Grain markets this morning ahead of tomorrow’s July WASDE report are mostly lower as the complex weighs better weather and some bearish possibilities.
“You can become blind by seeing each day as a similar one. Each day is a different one, each day brings a miracle of its own. It’s just a matter of paying attention to this miracle.” – Paulo Coelho (Brazilian writer)
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July 10 – Will the July WASDE Be Like the June Acreage Report?
Grain markets this morning ahead of tomorrow’s July WASDE report are all in the red as the complex weighs better weather and some bearish possibilities.
Outside the grain markets complex, the U.S. and China continue to talk and White House economic adviser Larry Kudlow says that China will make more agricultural purchases from the U.S. after the U.S. agreed to temporarily reduce restrictions on Huawei.  There’s some logical buzz going around that the Chinese are trying to figure out what will help U.S. President Trump get re-elected in 2020 and then use those factors to help them get a trade deal done. 
The USDA attaché in the Land Down Undaa suggests that 2019/20 wheat production will hit 21.5 MMT, while barley production will jump to 9.2 MMT on larger acres.  Compare the USDA’s numbers to ABARES estimate last month in Australia for a wheat harvest of 21.2 MMT and 9.2 MMT for barley. We all know that Australia is in its third consecutive year of drought conditions, and that’s why, in tomorrow’s July WASDE report, I’ll be specifically looking to updates in Australia, as well as from that of Canada, Russia, Argentina, and the EU.
In South America, there are concerns about the impact of a recent frost in the state of Parana as the second/safrinha corn harvest is ongoing.  AgRural says that across the entire country, 44% of the second corn crop has been harvested and that the frost impact would be negligible, with them standing by their expectation for a record year of corn output. Expectations in tomorrow’s July WASDE report are for 100.9 MMT of corn production in Brazil.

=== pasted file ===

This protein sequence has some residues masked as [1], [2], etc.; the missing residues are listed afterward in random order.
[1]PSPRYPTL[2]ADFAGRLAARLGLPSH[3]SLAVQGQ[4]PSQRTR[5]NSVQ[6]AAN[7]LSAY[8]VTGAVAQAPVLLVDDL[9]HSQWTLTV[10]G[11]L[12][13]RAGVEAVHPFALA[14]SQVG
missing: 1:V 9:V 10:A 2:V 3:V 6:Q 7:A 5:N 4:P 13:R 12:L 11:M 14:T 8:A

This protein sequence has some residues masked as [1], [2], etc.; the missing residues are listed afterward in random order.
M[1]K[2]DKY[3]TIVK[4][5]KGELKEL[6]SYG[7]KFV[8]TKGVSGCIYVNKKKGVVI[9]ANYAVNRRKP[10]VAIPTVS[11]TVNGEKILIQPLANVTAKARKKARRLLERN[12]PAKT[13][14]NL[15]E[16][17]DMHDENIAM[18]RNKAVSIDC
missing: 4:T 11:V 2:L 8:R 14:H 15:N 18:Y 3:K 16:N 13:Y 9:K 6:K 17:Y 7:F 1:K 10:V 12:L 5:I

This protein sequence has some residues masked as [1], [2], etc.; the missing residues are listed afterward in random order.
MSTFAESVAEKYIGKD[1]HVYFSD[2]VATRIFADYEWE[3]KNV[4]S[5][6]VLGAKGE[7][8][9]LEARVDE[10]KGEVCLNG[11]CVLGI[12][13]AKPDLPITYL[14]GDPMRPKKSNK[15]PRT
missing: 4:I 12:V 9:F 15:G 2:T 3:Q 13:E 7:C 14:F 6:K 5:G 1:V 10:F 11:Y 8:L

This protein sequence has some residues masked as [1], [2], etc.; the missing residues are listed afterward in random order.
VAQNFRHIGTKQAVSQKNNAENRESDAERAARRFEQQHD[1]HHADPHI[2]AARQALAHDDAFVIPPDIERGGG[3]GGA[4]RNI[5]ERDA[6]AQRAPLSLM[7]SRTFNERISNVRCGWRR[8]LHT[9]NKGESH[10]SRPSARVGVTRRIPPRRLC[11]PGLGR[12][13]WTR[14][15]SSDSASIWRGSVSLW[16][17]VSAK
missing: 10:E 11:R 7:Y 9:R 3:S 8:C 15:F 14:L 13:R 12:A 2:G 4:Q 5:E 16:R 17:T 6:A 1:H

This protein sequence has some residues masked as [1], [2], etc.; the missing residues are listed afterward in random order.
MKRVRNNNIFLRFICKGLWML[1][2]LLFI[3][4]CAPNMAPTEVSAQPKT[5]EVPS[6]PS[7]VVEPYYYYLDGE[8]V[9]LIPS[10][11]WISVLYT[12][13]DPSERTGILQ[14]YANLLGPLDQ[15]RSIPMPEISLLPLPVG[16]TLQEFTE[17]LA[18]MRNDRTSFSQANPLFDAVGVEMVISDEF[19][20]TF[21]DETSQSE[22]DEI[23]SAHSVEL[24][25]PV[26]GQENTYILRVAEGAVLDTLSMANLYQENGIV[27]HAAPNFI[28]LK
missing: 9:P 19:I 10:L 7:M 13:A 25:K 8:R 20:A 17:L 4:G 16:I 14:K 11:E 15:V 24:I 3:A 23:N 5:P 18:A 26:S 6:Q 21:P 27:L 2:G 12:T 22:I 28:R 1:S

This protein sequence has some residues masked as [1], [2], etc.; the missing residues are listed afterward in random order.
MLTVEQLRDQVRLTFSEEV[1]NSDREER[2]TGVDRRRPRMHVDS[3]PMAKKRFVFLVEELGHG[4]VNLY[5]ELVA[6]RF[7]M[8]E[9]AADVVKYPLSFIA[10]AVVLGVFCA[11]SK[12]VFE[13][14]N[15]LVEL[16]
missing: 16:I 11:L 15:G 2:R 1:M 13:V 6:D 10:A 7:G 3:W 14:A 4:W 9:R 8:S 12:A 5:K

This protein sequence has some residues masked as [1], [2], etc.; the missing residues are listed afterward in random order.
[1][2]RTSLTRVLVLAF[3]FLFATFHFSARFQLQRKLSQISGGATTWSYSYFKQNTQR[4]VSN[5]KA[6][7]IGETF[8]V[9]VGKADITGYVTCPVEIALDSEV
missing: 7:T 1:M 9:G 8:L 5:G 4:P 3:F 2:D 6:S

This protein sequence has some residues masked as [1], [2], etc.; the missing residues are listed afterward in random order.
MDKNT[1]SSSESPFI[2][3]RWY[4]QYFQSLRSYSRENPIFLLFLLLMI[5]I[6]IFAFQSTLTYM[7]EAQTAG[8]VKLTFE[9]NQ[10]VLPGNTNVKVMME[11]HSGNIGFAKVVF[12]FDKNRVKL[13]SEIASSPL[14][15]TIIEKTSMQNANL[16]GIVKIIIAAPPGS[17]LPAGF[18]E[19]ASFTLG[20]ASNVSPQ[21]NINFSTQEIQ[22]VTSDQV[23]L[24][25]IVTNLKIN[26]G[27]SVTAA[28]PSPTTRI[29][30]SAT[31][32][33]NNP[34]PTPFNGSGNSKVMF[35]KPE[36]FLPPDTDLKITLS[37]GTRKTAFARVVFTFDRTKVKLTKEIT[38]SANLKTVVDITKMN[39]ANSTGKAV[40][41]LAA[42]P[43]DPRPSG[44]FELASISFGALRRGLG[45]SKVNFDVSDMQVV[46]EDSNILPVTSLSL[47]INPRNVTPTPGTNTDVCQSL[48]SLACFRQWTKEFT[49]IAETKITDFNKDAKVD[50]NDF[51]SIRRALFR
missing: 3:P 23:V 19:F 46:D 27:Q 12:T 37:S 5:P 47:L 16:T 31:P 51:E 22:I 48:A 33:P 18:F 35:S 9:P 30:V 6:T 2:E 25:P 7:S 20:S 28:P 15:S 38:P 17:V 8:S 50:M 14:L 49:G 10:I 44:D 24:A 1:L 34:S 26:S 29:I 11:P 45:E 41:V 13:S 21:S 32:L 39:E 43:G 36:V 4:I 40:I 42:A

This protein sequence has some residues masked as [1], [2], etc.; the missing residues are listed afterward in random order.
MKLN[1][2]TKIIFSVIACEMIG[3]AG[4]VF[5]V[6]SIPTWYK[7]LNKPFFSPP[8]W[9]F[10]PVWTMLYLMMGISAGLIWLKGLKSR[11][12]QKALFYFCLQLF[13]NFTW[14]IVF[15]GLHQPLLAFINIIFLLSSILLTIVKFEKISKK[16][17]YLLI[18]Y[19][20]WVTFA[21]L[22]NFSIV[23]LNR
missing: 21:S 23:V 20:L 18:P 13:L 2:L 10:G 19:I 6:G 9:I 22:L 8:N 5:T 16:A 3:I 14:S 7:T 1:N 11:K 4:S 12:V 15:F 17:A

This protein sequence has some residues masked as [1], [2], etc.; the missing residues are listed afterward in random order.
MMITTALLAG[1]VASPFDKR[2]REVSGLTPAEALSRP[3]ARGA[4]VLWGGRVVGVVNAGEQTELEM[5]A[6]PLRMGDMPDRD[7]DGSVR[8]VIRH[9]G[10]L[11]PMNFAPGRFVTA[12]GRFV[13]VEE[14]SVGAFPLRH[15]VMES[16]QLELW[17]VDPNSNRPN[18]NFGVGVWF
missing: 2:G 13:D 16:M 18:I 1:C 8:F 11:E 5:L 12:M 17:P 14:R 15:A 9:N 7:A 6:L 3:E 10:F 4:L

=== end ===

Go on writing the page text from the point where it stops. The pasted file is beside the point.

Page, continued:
Next door in Argentina, official estimates suggest that corn production in the country will jump 31% higher than last year to 57 MMT (for the record, the pre-report estimate for tomorrow’s July WASDE is 49.2 MMT). If the higher number is realized, it would be the first time in more than 2 decades that the Argentine corn harvest was bigger than the soybean harvest (currently forecasted at 55.6 MMT). As of this past Sunday, Argentina’s corn harvest was 61% complete. As for tomorrow’s July WASDE, I’ll be watching for Argentinian and Brazilian corn and soybean crop production numbers.
Will Tomorrow’s July WASDE Also Disappoint?
Ahead of the 2019 June stocks and acreage report, there was a lot of bullish buzz, especially for corn prices. However, when the dust settled after the U.S. government numbers came out, it was the extreme opposite. It also came with an asterisk from the USDA that they would be resurveying acres but the data wouldn’t be available until the August WASDE report. Further, the July WASDE uses the June acreage numbers for their production estimates (of which, ending stocks are also a function) Therein lies the key question: are grain markets setting itself up again for a bearish mistake?